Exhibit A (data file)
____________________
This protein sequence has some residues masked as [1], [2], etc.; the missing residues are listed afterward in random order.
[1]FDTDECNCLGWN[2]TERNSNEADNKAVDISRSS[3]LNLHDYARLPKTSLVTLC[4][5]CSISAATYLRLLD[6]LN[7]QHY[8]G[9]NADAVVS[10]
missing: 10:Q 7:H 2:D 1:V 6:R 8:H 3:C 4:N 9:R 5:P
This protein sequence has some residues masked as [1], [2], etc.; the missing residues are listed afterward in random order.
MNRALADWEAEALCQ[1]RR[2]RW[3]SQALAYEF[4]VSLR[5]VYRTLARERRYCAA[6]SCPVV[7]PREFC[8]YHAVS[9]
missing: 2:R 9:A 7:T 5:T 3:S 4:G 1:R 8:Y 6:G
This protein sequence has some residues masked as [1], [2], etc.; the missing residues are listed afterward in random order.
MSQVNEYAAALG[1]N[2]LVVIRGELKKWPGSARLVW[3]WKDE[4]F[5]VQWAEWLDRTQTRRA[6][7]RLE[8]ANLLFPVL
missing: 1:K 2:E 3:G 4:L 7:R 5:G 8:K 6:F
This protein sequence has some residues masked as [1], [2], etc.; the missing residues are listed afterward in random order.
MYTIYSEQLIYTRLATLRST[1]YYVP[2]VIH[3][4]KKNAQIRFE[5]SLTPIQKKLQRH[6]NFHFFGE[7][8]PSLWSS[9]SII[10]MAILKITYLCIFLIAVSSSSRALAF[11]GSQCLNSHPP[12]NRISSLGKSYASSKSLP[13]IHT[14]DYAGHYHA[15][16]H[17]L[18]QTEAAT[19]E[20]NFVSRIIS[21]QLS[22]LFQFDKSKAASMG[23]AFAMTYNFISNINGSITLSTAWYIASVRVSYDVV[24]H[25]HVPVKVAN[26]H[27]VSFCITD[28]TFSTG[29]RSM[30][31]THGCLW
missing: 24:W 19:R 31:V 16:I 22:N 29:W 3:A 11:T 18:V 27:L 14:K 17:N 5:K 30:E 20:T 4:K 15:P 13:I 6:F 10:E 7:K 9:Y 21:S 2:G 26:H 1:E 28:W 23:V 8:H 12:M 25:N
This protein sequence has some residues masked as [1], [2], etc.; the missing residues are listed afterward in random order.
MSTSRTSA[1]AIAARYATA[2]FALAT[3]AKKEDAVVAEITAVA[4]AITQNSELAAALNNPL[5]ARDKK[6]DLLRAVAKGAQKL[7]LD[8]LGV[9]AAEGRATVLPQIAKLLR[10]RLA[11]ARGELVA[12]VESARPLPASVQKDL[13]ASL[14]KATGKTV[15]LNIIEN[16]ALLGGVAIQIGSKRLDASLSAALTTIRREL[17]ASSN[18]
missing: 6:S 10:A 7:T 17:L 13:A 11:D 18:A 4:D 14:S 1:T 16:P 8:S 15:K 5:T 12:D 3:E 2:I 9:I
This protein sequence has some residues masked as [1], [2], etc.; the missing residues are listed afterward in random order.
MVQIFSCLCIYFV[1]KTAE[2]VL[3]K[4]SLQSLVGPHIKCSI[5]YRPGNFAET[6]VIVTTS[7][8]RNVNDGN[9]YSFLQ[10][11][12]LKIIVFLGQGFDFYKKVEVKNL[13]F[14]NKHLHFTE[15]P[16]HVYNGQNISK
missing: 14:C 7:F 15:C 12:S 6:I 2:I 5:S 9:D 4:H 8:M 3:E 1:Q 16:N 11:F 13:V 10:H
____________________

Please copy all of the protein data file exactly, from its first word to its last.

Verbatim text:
This protein sequence has some residues masked as [1], [2], etc.; the missing residues are listed afterward in random order.
[1]FDTDECNCLGWN[2]TERNSNEADNKAVDISRSS[3]LNLHDYARLPKTSLVTLC[4][5]CSISAATYLRLLD[6]LN[7]QHY[8]G[9]NADAVVS[10]
missing: 10:Q 7:H 2:D 1:V 6:R 8:H 3:C 4:N 9:R 5:P
This protein sequence has some residues masked as [1], [2], etc.; the missing residues are listed afterward in random order.
MNRALADWEAEALCQ[1]RR[2]RW[3]SQALAYEF[4]VSLR[5]VYRTLARERRYCAA[6]SCPVV[7]PREFC[8]YHAVS[9]
missing: 2:R 9:A 7:T 5:T 3:S 4:G 1:R 8:Y 6:G
This protein sequence has some residues masked as [1], [2], etc.; the missing residues are listed afterward in random order.
MSQVNEYAAALG[1]N[2]LVVIRGELKKWPGSARLVW[3]WKDE[4]F[5]VQWAEWLDRTQTRRA[6][7]RLE[8]ANLLFPVL
missing: 1:K 2:E 3:G 4:L 7:R 5:G 8:K 6:F
This protein sequence has some residues masked as [1], [2], etc.; the missing residues are listed afterward in random order.
MYTIYSEQLIYTRLATLRST[1]YYVP[2]VIH[3][4]KKNAQIRFE[5]SLTPIQKKLQRH[6]NFHFFGE[7][8]PSLWSS[9]SII[10]MAILKITYLCIFLIAVSSSSRALAF[11]GSQCLNSHPP[12]NRISSLGKSYASSKSLP[13]IHT[14]DYAGHYHA[15][16]H[17]L[18]QTEAAT[19]E[20]NFVSRIIS[21]QLS[22]LFQFDKSKAASMG[23]AFAMTYNFISNINGSITLSTAWYIASVRVSYDVV[24]H[25]HVPVKVAN[26]H[27]VSFCITD[28]TFSTG[29]RSM[30][31]THGCLW
missing: 24:W 19:R 31:V 16:I 22:N 29:W 3:A 11:T 18:V 27:L 14:K 17:N 5:K 30:E 20:T 4:K 15:P 13:I 6:F 10:E 7:K 9:Y 21:S 2:G 26:H 1:E 28:W 23:V 8:H 12:M 25:N
This protein sequence has some residues masked as [1], [2], etc.; the missing residues are listed afterward in random order.
MSTSRTSA[1]AIAARYATA[2]FALAT[3]AKKEDAVVAEITAVA[4]AITQNSELAAALNNPL[5]ARDKK[6]DLLRAVAKGAQKL[7]LD[8]LGV[9]AAEGRATVLPQIAKLLR[10]RLA[11]ARGELVA[12]VESARPLPASVQKDL[13]ASL[14]KATGKTV[15]LNIIEN[16]ALLGGVAIQIGSKRLDASLSAALTTIRREL[17]ASSN[18]
missing: 6:S 10:A 7:T 17:L 13:A 11:D 18:A 4:D 14:S 1:T 16:P 8:S 15:K 5:T 12:D 3:E 2:I 9:I
This protein sequence has some residues masked as [1], [2], etc.; the missing residues are listed afterward in random order.
MVQIFSCLCIYFV[1]KTAE[2]VL[3]K[4]SLQSLVGPHIKCSI[5]YRPGNFAET[6]VIVTTS[7][8]RNVNDGN[9]YSFLQ[10][11][12]LKIIVFLGQGFDFYKKVEVKNL[13]F[14]NKHLHFTE[15]P[16]HVYNGQNISK
missing: 14:C 7:F 15:C 12:S 6:I 2:I 5:S 9:D 4:H 8:M 3:E 1:Q 16:N 11:F 13:V 10:H